Back to the task at hand, what to bring and a brief description.  Just remember that you are not throwing these out to the MDs, but instead having them available to show during conversation IF NEEDED.  In the example of the MD lunch above, I had all these things with me, but only showed my CV and the “Natural History of Low Back Pain” article.  I just packed up the rest and saved it for the next presentation.  You don’t know what they will be interested in, so be prepared and leave any expectations at the door. 

Educational Binder:

This can be either an introduction or a reinforcement.  Most of the practices that I am meeting with or presenting to have already received a binder, so for me it is more about reinforcing the concept. That is how we get introduced to them in the first place.  The process is generally binder first, then lunch.

Bimonthly Flyer Example:

Have a printed example of one of the bi-monthly fliers to show them.  This is important when you are working as a group in your area.  Right now there are 2 other DCs in the program with me in my area.  The farthest distance between us is 50 minutes with a DC in between.  All our names are on the binders and the fliers.  This way, we each meet with the MD offices in our area, but are promoting each other.  Primary care doctors pull from a large area and even though their office may be 30 minutes away, they will have patients in your area.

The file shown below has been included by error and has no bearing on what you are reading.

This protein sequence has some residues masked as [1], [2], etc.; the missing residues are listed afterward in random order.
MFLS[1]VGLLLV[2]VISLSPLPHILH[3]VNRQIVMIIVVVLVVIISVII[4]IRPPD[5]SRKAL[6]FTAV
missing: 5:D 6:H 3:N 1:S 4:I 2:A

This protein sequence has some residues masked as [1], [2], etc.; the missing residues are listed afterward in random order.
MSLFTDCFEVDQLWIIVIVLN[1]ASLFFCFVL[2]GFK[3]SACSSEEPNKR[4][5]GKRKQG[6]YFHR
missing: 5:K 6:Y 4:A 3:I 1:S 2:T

Research Articles:

In the last consultation there was a list of the research articles to bring.  This is done more in group formats to keep them engaged and help you to avoid a lecture on TECHNIQUE which they don’t care about.  With these articles, you will highlight the areas listed in the last consultation and point them out during the presentation.  When you hand an MD research and review it with him/her, it elevates you to the next level.  You are now on the inside and are perceived as an educator. 


This is a MUST for all presentations and meetings.  This is how you show the MD that you have experience and you understand how to demonstrate it in a proper format.  This is the document that shows your professional history and is a way for the MD to “get to know you.”  There is a CV Builder at that can help guide you.  Part of the initial start up with the program is working with me to get yours in the proper format.  It is work at the beginning, but once that is done, it just needs updating.

Business Cards:

These stay in your pocket or bag and are only taken out when requested.  Don’t pander for business; it is a turn off and creates a relationship barrier.  In modern MD offices, they will ask for ONE so that you can be put into the EMR for referrals.  MDs don’t have a pile of business cards or script pads when they use an EMR.  You have to be in the system.  For the older practices that are not using EMR, they will need a prescription pad or cards.  Once you get to know them, you can ask them, “What is the easiest way for you to pass my office information along?”

Once you get a few of these under your belt, you will get the concept and be able to go with the flow.  My office goal is 2 MD lunches per month, all year long.  I also have, on average, 1 MD CME lecture per month as well.  This is a more formal presentation that is approved for AMA Cat 1 CME and is done at the MD office or in a hospital setting.   If you are interested in being a presenter for the CME program, please see the MD Lecture Program information in the “Forms -Communication Materials” area in the members section. {jcomments on}